I represented Ireland in some junior individual tournaments, one in Sweden, then the World Junior in Norway and the European Junior in Holland. In the World Junior I had a good result with 7½/13 sharing 11th place. My opponents included present day GMs Lau, Rogers, Groszpeter and Plaskett against whom I scored a win, two draws and a loss in that order. I always lost to Plaskett in these junior events.

I played in the Malta Olympiad in 1980. I was bottom board and scored well enough, but it was great to watch the likes of Tal, Karpov and Kasparov play in person. On the home front I played for UCD in the Armstrong and we won one year. We had a good team which included my friends Colm Barry and Paul Wallace. I recall we led Dublin CC by ½ point and had to play them in the last round. After the first session it was 2-2 with 4 adjournments, and if memory serves after the second session it was 3-3 with 2 adjournments, and finally we tied 4-4 and so won the Armstrong. In this period I was far more interested in mathematics than chess however, and my chess career was losing momentum. I played very little if any chess in 1981 and 1982.

The Eighties

Late in 1982 I went to Rhode Island to do a Ph.D. in mathematics at Brown University. For a while I played no chess there, but after about a year started to play some. There was an undergraduate student there by the name of David Greigo who was a little stronger than me in regular chess but enormously stronger than me in blitz. Sparring with David once every week or two helped revive my interest. He liked sharp theory, and after a beating I would look for some idea against his handling of the Botvinnik variation in the Anti-Meran. When I had some luck, the following week he would come back with new ideas. I never played this stuff in regular chess, but it took the GM games in Informant a few years to catch up with our blitz theory.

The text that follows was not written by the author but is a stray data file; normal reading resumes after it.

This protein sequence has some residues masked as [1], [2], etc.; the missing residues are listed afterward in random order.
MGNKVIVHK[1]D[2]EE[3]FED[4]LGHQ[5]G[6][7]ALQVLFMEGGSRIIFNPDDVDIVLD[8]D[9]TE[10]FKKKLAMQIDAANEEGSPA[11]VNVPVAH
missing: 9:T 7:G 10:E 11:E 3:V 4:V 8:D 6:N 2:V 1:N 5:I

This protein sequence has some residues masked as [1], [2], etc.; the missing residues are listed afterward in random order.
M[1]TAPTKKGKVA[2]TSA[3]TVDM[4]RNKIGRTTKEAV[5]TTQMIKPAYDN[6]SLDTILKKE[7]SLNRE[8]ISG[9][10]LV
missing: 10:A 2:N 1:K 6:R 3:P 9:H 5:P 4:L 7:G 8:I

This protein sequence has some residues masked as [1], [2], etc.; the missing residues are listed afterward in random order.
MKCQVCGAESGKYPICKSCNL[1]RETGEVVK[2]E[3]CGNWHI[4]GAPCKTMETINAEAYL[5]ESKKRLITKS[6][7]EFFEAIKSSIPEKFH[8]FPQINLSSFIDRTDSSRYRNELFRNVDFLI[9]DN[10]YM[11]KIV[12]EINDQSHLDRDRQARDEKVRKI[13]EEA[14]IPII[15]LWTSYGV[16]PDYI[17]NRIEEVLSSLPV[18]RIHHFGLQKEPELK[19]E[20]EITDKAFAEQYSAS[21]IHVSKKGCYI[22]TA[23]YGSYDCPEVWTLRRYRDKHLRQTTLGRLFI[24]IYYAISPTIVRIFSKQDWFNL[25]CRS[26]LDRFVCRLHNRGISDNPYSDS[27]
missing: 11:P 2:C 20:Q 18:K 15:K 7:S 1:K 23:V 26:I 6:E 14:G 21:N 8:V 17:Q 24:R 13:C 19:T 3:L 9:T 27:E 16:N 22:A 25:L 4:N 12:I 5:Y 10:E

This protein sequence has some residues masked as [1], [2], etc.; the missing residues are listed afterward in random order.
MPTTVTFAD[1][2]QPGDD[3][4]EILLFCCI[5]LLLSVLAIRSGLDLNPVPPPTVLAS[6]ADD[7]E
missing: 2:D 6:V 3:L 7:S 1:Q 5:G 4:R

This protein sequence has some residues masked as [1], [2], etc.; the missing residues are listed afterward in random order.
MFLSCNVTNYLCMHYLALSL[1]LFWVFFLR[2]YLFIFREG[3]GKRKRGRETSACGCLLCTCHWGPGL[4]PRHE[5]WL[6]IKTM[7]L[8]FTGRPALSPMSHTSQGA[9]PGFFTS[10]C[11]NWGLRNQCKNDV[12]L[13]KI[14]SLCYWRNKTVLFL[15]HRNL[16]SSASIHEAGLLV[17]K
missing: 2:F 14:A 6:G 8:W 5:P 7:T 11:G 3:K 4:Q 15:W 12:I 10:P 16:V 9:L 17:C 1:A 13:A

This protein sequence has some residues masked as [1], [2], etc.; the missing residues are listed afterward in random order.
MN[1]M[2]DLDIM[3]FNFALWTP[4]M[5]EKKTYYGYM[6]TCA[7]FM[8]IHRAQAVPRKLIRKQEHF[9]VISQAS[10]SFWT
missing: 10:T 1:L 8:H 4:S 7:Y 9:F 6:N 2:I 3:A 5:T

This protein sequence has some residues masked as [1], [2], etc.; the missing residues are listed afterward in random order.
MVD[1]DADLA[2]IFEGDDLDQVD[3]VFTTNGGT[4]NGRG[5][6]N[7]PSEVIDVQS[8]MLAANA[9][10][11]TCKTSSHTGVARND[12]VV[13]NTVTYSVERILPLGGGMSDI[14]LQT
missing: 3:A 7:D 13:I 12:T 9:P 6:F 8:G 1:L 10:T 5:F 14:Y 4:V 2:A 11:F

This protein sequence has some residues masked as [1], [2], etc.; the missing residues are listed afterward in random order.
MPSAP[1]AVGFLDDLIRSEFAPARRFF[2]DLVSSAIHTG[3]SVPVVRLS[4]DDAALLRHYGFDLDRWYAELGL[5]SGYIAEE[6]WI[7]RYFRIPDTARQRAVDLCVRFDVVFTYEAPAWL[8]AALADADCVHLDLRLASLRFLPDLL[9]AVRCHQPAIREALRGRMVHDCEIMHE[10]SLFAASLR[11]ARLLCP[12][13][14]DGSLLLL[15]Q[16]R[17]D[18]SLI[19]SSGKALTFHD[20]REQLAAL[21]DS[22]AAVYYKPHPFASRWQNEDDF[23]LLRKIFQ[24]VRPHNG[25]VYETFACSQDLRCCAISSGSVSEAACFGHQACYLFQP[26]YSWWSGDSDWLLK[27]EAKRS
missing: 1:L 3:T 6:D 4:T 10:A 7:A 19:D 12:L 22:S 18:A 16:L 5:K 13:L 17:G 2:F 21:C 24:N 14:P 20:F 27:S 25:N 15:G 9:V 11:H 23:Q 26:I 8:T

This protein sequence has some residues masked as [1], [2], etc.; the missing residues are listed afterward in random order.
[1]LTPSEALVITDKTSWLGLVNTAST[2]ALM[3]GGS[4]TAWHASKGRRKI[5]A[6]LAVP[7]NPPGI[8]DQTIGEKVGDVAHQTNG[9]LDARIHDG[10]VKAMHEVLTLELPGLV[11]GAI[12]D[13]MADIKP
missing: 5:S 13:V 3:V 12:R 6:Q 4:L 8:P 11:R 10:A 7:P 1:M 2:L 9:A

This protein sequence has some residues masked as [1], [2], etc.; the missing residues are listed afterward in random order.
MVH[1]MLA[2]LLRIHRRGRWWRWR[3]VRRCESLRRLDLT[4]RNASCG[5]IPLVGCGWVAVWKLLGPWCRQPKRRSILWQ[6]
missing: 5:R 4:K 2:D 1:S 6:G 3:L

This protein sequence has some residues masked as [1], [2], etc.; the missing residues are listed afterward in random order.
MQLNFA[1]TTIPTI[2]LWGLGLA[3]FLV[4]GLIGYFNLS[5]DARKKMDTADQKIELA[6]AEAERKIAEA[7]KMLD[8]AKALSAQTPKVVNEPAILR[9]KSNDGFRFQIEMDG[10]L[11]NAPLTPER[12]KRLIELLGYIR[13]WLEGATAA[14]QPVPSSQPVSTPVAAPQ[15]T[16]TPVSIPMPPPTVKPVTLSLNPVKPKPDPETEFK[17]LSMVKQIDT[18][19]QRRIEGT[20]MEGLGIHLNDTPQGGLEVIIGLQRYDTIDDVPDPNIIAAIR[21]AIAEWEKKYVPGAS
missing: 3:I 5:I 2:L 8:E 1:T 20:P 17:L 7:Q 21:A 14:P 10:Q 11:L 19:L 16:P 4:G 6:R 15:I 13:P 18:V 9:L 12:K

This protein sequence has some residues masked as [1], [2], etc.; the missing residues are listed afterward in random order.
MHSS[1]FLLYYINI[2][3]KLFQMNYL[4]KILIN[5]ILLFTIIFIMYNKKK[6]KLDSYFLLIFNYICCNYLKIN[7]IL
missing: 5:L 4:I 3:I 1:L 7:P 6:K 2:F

I played the occasional weekend tournament in Rhode Island or Massachusetts. At the time no GMs lived in the area but occasionally one would show up looking for Grand Prix points and some pocket change. In such tournaments I played GMs Quinteros, Dzindzichashvili and Bisguier, scoring a win and two draws. I never won the tournaments however, there were too many good players, titled or not. The young Patrick Wolff always beat me. In 1984 I won the Irish Championship while home on vacation. As I recall I led from the start and don't think I was in much trouble in any of my games. I think it was this year that my family could boast three Irish champions, my brother Brendan was decathlon champion and my father was the amateur over-65 golf champion.

I took 1985 off from my studies and returned home. That year I gave some effort to chess. I think I won most of the tournaments I played in Ireland, including sharing the 1985 championship with Mark Orr. I wasn't really having a great tournament and had to win my last two games to have a chance. In the eighth round against Dave Smith I ruined a great position before time control. The game dragged on in a major piece ending where I had the upper hand. Midnight arrived and there was no win in sight. I got a coffee and psyched myself up for a night of maneuvering, preparing to move a pawn once every fifty moves if needed. Right after I decided to play to the death, Dave's position collapsed. The next day I won a blunder filled game against Colm Barry to share first.

In tournaments outside of Ireland I did fine but had no outstanding success. I did score my best win ever with the black pieces when I beat Lev Gutman in the Lloyd's Bank Tournament. I believe his title was confirmed later that year, so morally it was a GM scalp, but perhaps not technically. A loss to a certain Vishy Anand a little later in the tournament put me out of contention for an IM norm. That year I also got the pleasure of having a two game match with Lajos Portisch. Due to the initiative of David Drakeford, Dundrum Chess Club got to represent Ireland in the European Club Team Championship and we got an away match against MTK Budapest, formidable opponents indeed! We had a great holiday visiting Hungary, Austria and Yugoslavia. Portisch offered me a draw after 20 or so moves in one of the games, which I took. No great achievement on my part, but he was ranked 6th in the world at the time so I didn't feel too bad about it.